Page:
Clearly this is the one psitacid harder to find in Costa Rica. More often it is observed in small flocks, at middle elevations ca. 500-1300. The species is most often observed on the Caribbean slope, and by far most eBird records are within this slope, although it is possible for it to occur at the Pacific Slope of the Talamanca Cordillera, usually at elevations above 600-800 m. Worth mentioning here, that these middle elevations on the Pacific Slope have been largely cleared off forest during the last decades for agricultural activities. Also, some areas on the Caribbean Slope are facing conversion from forest to agricultural land, especially into sugar cane, pineapple and coffee plantations.
We have no data on its populations sizes, nor whether movements occurs across a latitudinal range, but we expect them to do some movements. Birds often appear at one location for a week or so to visit available food and then disappear, which constrains the capacity for a proper population census. Unless more adequate conservation measures are taken to protect its habitat, we support on uplist to NT.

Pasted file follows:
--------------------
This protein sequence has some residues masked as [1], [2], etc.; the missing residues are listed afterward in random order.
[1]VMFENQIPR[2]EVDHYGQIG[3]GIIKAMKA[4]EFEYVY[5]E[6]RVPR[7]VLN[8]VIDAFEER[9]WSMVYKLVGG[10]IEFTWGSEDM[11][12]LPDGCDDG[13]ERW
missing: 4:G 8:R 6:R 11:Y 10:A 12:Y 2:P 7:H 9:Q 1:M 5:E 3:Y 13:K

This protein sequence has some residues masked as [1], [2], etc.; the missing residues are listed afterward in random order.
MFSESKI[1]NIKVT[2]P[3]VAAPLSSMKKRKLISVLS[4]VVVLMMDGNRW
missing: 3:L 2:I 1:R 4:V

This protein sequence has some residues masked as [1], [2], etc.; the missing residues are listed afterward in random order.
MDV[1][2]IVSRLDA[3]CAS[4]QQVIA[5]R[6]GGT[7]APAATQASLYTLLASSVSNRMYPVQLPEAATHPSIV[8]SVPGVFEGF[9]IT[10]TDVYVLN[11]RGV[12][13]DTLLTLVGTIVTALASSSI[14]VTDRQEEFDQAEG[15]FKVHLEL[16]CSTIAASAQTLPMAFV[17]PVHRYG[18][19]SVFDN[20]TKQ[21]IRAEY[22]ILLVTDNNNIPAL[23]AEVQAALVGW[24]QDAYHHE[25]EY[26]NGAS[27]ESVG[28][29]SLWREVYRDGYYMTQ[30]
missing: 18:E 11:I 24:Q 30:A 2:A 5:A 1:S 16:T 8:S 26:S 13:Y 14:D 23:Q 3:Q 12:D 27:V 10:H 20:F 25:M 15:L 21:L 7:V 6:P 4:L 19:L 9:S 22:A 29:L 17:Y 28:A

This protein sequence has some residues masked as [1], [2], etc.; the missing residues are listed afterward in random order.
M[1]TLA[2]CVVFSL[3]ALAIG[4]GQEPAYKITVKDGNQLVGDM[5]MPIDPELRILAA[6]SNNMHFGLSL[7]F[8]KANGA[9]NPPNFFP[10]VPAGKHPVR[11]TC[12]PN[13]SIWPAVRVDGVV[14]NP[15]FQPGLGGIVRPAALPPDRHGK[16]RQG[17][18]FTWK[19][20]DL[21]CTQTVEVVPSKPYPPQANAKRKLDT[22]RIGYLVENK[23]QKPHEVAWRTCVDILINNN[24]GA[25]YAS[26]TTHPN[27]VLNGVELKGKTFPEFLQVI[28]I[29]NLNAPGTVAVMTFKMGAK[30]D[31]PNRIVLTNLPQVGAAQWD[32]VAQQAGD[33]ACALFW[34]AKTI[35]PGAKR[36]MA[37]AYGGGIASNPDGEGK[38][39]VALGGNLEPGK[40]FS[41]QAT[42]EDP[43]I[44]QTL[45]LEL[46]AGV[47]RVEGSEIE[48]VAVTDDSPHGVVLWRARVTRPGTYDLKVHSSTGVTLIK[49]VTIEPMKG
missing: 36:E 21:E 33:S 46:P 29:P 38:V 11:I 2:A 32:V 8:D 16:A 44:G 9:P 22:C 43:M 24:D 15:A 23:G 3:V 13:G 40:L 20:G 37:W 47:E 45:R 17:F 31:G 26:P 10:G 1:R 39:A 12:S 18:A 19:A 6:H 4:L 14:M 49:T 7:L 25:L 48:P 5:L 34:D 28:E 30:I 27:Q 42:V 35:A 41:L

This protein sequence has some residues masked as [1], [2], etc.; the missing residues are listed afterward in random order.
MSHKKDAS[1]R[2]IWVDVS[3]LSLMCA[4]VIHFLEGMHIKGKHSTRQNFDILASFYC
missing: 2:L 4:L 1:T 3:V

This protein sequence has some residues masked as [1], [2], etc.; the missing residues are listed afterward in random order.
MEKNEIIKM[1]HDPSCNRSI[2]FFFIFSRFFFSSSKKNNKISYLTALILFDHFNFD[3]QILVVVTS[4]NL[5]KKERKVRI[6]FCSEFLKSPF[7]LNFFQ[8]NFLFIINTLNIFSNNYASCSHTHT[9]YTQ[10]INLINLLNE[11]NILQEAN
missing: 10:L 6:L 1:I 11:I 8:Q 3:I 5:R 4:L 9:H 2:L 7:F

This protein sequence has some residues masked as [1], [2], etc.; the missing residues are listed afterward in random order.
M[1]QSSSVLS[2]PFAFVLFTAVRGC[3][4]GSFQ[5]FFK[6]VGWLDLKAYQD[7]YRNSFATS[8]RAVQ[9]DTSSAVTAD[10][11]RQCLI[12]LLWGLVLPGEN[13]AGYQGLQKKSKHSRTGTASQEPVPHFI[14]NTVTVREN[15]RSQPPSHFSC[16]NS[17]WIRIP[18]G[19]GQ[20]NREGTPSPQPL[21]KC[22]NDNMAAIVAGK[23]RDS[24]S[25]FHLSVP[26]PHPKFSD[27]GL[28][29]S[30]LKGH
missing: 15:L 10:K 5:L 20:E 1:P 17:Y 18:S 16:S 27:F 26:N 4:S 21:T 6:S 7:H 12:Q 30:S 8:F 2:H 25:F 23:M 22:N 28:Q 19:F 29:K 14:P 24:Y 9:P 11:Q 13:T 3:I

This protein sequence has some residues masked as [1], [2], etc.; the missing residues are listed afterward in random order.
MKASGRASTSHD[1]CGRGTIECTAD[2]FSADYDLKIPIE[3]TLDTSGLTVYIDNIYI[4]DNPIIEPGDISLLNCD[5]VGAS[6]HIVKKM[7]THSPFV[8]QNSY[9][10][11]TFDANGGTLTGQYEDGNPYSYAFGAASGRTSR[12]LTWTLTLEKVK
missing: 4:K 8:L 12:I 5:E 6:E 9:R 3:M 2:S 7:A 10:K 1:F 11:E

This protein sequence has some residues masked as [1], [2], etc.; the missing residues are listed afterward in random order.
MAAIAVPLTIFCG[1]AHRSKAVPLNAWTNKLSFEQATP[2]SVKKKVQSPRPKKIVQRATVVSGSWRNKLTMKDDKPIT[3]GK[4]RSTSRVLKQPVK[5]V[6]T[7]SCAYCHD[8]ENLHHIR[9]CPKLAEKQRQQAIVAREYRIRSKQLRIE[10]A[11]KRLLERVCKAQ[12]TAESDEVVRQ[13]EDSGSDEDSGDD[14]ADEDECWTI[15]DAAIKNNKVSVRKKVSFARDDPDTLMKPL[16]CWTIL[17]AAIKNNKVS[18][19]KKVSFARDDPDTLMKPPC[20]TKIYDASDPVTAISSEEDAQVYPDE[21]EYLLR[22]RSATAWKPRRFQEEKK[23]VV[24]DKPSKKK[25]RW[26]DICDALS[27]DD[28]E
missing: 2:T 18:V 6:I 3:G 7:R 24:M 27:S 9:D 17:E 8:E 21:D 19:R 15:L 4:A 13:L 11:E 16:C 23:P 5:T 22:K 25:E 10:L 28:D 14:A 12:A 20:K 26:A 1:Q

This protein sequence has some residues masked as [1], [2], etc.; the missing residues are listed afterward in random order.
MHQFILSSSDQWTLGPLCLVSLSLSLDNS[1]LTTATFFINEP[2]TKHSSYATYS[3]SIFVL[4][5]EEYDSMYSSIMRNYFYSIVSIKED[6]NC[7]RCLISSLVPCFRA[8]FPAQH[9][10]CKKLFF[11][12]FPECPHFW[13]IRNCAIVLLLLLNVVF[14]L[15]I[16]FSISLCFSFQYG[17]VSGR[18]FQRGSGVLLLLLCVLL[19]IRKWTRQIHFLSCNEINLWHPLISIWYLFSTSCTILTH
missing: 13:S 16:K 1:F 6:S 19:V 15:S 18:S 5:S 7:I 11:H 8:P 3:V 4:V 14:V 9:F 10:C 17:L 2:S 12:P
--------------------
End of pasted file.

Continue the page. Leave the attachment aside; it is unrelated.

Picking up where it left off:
Many thanks to everyone who has contributed to this discussion. We greatly appreciate the time and effort invested by so many people in commenting. The window for consultation is now closed. We will analyse and interpret the new information and post a preliminary decision on this species’s Red List status on this page in early July.
Thank you once again,
BirdLife Red List Team
Based on available information, our preliminary proposal for the 2021 Red List would be to adopt the proposed classifications outlined in the initial forum discussion.
There is now a period for further comments until the final deadline in mid-July, after which the recommended categorisations will be put forward to IUCN.
The final 2021 Red List categories will be published on the BirdLife and IUCN websites in December 2021, following further checking of information relevant to the assessments by both BirdLife and IUCN.
Recommended categorisation to be put forward to IUCN
The final categorisation for this species has not changed. Red-fronted Parrotlet is recommended to be listed as Near Threatened, approaching the threshold for listing as threatened under Criterion C2a(ii).
Many thanks for everyone who contributed to the 2021 GTB Forum process. The final 2021 Red List categories will be published on the BirdLife and IUCN websites in December 2021, following further checking of information relevant to the assessments by both BirdLife and IUCN.
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Contact the BirdLife Red List Team under redlistteam [at] birdlife [dot] org.